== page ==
I mean it’s really weird and feels very witchy sometimes because I’ll have ideas and then I end up working with someone and it’s a perfect fit. What’s interesting is that I didn’t wear any Palomo in my first visual from this album Slip Away but it’s very much of the same world, so in finding Palomo, it really connected to the sort of wavelength we started working on. There’s this sort of badassness way to Palomo. It’s kind of sneaky and mischievous but still very beautiful and neither of those things cancel each other out. I’ve always worn what people call “women’s clothing” but the core idea and reality of it is: I’m wearing something that makes me feel pretty, but like leaving the house makes it’s like some bizarre political statement and turns into something that feels more “punk” and I think these clothes kind of have the same air to them.
The directors I’ve worked with, I’ve brought them my thoughts with a kind of mood board describing ideas I have regarding styling and story but it’s not fully formed which allows them to come in with their ideas and it morphs into this sort of perfect thing. It’s not always what I thought it was going to be, usually it’s a lot better.
Do you identify Perfume Genius as a character separate from yourself as Mike?
I do now but I didn’t used to. I used to wear the same things onstage that I would wear offstage and the music was very plain-spoken and open about memories with a lot more nouns. I feel like now I’m doing more of a sci-fi, sort of different, world creation stuff. Like I dress up and now wear an outfit onstage that I have to steam. In a way, it’s kind of not a great thing though, being honest. Not to be sad about it but I’ve kind of now parked everything on this music project. I’ve put everything into the music. Everything. Every emotion, every feeling, all the adventurous and wild stuff, everything; I’ve just put it all there. And then when I’m not doing music stuff I’m just kicking it. It was a lot easier when it was blended together, as far as day to day life. Now it feels really weird, especially coming home from tour after three weeks and I usually just get sick and end up laying around. It makes me feel like I’m not really living or having a full experience unless it’s connected to the music. But in a way, I fucking really love that and I think I probably do that on purpose just because I’m really dramatic too.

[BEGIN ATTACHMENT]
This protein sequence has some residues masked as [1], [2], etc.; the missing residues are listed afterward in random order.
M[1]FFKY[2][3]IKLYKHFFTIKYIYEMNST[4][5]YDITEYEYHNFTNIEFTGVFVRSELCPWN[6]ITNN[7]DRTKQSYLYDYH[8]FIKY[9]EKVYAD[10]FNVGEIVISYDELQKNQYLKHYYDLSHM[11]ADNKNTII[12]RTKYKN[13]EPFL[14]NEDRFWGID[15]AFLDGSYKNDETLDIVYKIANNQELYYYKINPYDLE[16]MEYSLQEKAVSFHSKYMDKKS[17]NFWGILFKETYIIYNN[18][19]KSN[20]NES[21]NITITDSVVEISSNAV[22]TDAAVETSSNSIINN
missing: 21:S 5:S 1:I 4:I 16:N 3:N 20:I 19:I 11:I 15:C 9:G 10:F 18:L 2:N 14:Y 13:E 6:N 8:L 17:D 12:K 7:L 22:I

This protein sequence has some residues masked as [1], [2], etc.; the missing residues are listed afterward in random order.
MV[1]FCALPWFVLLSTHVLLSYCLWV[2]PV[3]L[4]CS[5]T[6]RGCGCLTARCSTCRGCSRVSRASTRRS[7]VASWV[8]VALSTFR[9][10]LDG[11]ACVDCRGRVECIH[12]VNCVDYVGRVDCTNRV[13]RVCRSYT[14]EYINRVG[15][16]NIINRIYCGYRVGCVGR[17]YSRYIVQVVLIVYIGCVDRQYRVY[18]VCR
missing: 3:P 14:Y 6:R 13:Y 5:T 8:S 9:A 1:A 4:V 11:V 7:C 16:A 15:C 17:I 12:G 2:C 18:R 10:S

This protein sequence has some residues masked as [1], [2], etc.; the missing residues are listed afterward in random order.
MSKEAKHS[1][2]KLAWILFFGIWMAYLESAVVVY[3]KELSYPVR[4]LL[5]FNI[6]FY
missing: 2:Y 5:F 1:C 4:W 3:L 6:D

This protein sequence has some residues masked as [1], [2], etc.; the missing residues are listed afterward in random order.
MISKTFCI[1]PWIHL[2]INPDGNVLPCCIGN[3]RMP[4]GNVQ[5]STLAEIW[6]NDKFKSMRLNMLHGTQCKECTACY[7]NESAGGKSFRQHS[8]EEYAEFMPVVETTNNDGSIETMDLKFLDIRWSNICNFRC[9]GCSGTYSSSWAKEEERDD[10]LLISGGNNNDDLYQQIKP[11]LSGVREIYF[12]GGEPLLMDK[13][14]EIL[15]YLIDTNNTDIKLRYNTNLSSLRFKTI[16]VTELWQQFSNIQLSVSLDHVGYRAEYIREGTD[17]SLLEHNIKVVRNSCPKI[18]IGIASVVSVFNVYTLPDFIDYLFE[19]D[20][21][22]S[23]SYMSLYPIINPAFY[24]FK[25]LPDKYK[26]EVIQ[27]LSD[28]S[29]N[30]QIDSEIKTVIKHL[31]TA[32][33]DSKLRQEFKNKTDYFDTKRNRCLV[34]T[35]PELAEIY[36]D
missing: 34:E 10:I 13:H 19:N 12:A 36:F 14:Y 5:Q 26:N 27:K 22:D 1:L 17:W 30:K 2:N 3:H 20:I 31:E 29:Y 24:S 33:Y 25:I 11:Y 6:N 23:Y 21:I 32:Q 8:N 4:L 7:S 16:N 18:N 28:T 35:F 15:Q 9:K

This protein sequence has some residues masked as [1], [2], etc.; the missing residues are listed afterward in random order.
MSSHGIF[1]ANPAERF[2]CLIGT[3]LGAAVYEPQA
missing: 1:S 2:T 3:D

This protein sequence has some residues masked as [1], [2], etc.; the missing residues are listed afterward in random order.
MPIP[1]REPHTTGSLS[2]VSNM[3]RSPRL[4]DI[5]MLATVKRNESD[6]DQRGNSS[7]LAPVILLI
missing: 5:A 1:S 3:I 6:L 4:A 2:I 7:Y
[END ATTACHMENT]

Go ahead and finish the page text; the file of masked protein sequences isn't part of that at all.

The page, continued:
Do you have any dream collaborations?
I mean, I would like to work with some really Americana-ass dude like Bruce Springsteen. I want to do something like that. I have this idea in my head that my next album is going to be super classic rock. I makes me laugh but in like an awesome way.
What is the first CD you ever bought?
It was the Edward Scissorhands soundtrack, which I had bought with money I had saved up. And then with my own money that I had made babysitting, I bought Liz Phair’s Whip Smart.
We’re currently celebrating Pride month. Could you share some words for those who are struggling or searching what “Pride” means to them?
I mean, there’s no right or wrong way to do it and I think that is where people get mixed up. You can be proud and ashamed at the same time. You’re allowed to. You can value and appreciate the good things that you have and at the same time still suffer from some guilt or pain but there’s a reason you have all of them. There’s a reason you have built up all of these complexes and defenses and weird shit in your head but you move forward. And it’s ok because everything that happens to you, serves a different purpose at different points in your life.
If you could say something to 90’s Mike, what are some points you would want to make him?
I guess… that you’re ok. That you’ve always been ok.
That’s what the healing experience was to me: realizing that I was always ok, not that I just am now and not because of like, all the shit or all the work I did, I was always alright and there was never anything wrong with me. I think the consequence of that is very magical. Like growing up feeling different and on the outside, eventually you find and band together with other people like you and kind of make up your own language. There’s really fun parts to it so I wouldn’t want to give myself too much advice otherwise he’d miss out on that but enough so that he wouldn’t feel so ashamed and so icky in his own skin for so long.
Featured image via Oyster Magazine